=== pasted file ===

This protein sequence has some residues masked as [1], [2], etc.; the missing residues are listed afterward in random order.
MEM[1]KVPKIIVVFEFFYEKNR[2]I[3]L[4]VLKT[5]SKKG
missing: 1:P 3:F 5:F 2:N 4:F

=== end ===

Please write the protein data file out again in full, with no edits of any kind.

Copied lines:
This protein sequence has some residues masked as [1], [2], etc.; the missing residues are listed afterward in random order.
MEM[1]KVPKIIVVFEFFYEKNR[2]I[3]L[4]VLKT[5]SKKG
missing: 1:P 3:F 5:F 2:N 4:F